“Late Night Conversations with a Cockroach” by Amardeep Kaur2 min read

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Illustration by Lay Hoon (Arty Guava)

Shzzzzs, our little secret:
Many nights I slept with you on the Kowloon floor.
Then why would I be bothered by you
underneath the sinks and cracks
of my Regent Park neighbourhood?
In Tsim Sha Tsui, I’d wrap my little tired body,
tightly, in layered blankets –
my head and face fully covered.
My parents worried I would suffocate in sleep.
Little did they know of our deal:
me on this side of the fabric
you on the other side.
Sometimes I could tell you were nearby.
Should I peek up?
Your radio antennas and peripheral sight emitted
onto me ……. a telepathic sense.
But this will be our secret,
they won’t understand it here.
When I lay awake on the sofa,
I feel close to your presence, I am not alone,
another creature crawls night with me.

Now the Darwins have hoarded box stores. But they still
won’t wear a face suit. Do they not know? If Covid doesn’t
flatten soon, it will be you and not them eating all this food.
So I cannot help but ponder, if we reach such a moment,
would I, ever, attempt to boil you and make roach soup?
Humans may perish, and you may be the only ones left.
Make me a promise and crawl up to the nightdesk, punch
the keys with those long feelers, all that I could not write.
Let world know of once a species that killed each other
extinct, but whose stories you carry now in your genes.

“Cockroaches, cockroaches”, the policeman yells.
When Darwin created race
He threw you bottom of the table as well.
Now all wannabe Urban States
send blue troopers wearing terminator vests:
vapor, projectiles, barbed wire,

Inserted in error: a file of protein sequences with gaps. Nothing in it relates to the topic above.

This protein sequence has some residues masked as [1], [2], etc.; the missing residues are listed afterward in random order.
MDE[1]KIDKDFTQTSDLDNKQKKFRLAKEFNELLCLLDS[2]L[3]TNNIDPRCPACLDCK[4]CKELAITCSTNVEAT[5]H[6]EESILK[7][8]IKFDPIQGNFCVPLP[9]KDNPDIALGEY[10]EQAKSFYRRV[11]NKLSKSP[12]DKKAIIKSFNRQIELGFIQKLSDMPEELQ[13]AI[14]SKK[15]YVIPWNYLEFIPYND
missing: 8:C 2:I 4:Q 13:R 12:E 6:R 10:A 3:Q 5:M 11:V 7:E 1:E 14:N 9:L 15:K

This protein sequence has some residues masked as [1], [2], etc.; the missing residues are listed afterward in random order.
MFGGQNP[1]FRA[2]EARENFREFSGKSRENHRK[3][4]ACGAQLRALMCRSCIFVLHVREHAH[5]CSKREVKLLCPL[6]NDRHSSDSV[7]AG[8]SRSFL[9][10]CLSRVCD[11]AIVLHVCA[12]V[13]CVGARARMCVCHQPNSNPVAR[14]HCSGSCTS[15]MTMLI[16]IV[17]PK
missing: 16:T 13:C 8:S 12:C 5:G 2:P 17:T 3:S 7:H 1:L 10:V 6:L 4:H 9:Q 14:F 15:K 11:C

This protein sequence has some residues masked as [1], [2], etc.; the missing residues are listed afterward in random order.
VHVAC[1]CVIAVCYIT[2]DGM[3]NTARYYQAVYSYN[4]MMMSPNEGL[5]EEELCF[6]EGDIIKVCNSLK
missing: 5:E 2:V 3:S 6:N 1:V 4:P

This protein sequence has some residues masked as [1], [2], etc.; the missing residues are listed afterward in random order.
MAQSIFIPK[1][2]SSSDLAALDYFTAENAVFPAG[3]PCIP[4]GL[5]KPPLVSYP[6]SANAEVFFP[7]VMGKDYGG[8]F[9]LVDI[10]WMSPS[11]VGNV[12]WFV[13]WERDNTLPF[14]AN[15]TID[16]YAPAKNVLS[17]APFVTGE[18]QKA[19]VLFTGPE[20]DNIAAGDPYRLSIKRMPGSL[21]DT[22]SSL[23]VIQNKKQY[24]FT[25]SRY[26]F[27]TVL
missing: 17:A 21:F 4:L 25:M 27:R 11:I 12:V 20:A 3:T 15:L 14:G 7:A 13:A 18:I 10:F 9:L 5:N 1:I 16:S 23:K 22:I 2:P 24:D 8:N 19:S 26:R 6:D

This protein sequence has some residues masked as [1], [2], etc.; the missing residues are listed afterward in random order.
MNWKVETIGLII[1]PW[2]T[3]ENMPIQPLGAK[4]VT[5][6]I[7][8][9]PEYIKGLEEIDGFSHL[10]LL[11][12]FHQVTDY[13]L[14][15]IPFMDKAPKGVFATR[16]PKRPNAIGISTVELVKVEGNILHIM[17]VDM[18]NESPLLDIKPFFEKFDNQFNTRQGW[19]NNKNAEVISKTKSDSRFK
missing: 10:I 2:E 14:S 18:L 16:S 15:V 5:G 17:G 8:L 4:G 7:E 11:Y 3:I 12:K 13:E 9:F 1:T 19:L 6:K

cannons, guns, bullets, tasers, tanks.
Blood drips, eyes burnt,
throats squeezed.
Skin, feelers kicked and ripped.
But we are roaches:
black, brown, red, yellow
opaque and transparent.
No traps, nor nukes, no law
can change our breeding truth.
During lunch, we strike
flowing with water, thrive.
Gas, retreat. Disaster, adapt.
Along pipes, merge
with night, we fly.
Serpents, birds, insects, and now
hybrid human selves

 


Amardeep Kaur is a Hongkonger presently living in Toronto, Canada. She holds a PhD in Geography and a graduate diploma in Asian Studies from York University. Kaur has taught at University of Toronto on courses Canada-Hong Kong Migration and Introduction to Sikhism. Her poems “Red Dye” and “Morning, Evening” have appeared on the Sikh Cast.

Lay Hoon aka Arty Guava is an Illustrator and Graphic Designer based in Vancouver. She grew up in Malaysia and spent most of her adult life in Singapore before moving to Canada. She has a Bachelor’s Degree in Bioengineering but chose to make a career switch after about 1 year of working in the field. Art and Design have always been her calling. She is passionate about culture, people and nature and how these themes interact with each other. Her work is available at artyguava.com/illustration

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